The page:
Fig. 2

a Receiver operating characteristic (ROC) curves for predicting TG/HDL-C ratio at 5 year by adiponectin (blue line), leptin (brown line) and L/A ratio (red line) in pregnancy. b Adiponectin c leptin and L/A ratio in all pregnancy and 5 year follow-up divided by high (red line) and low (blue line) TG/HDL-C ratio. *p < 0.05, **p < 0. 01, ***p < 0.001. The p value represents the group effect/interaction term (in italic) from repeated measures ANOVA. Time was significant for all variables (p < 0.001). d Univariate (red circles) and adjusted (blue circles) models for increased CV risk as reflected by the TG/HDL-C ratio by L/A ratio during pregnancy. The adjusted analysis included BMI and estimated insulin sensitivity acquired at the same time as the L/A ratio

Since BMI and estimated insulin sensitivity were strongly correlated with the L/A ratio, we evaluated if the association between the L/A ratio in pregnancy and enhanced CV risk as determined by a high TG/HDL-C ratio was modified by these measures using logistic regression. As shown in Fig. 2d, the OR’s were only slightly attenuated, and remained significant at all time-points after adjusting for BMI and estimated insulin sensitivity. A similar pattern, although of more modest statistical significance, was observed for the LDL/HDL-C and apoB/apoA ratios (Additional file 1: Table S2).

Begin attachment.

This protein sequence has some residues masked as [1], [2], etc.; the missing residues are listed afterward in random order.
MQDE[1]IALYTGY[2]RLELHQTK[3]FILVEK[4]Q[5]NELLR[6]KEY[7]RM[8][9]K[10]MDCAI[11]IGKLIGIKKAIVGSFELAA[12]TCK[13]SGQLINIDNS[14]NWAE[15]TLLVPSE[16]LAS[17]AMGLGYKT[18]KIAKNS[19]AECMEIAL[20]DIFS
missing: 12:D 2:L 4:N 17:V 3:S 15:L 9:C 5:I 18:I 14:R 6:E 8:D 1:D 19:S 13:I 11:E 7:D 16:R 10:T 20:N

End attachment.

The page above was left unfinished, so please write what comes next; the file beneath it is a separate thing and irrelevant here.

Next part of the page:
L/A ratio and interaction with GDM on CVD risk

To further evaluate whether the associations between the L/A ratio and CV risk measurements were stronger in women with previous GDM, we performed an interaction analysis. As shown in Fig. 3a, we found a significant interaction between GDM and the L/A ratio at 5-year follow-up for the TG/HDL-C ratio, and this interaction was also present at all visits during pregnancy. Similar interactions between GDM and the L/A ratio were present for the LDL/HDL-C and apoB/apoA ratio at 5-year follow-up (Fig. 3b, c). Thus, an increase in the L/A ratio of 1 unit is associated with a larger increase in CV risk in women with previous GDM compared to uncomplicated pregnancy suggesting that a high ratio may enhance the adverse effects of glucose intolerance on the TG/HDL ratio. The change in the L/A ratio from visit 1 to 4 in pregnancy was associated with the TG/HDL-C ratio at follow-up in GDM women (r = 0.49, p = 0.008) but no associations was observed in controls (r = 0.01, p = 0.90).
Fig. 3

Interaction analysis between L/A ratio in pregnancy and 5-year follow-up and a TG/HDL-C ratio in GDM (red circles) and non-GDM (blue circles) women. Interaction analysis between L/A ratio at 5-year follow-up and b LDL/HDL-C ratio and c apoB/apoA ratio in GDM and non-GDM women. p values indicates interaction analysis

Predictors of cardio-metabolic risk factors 5-year follow-up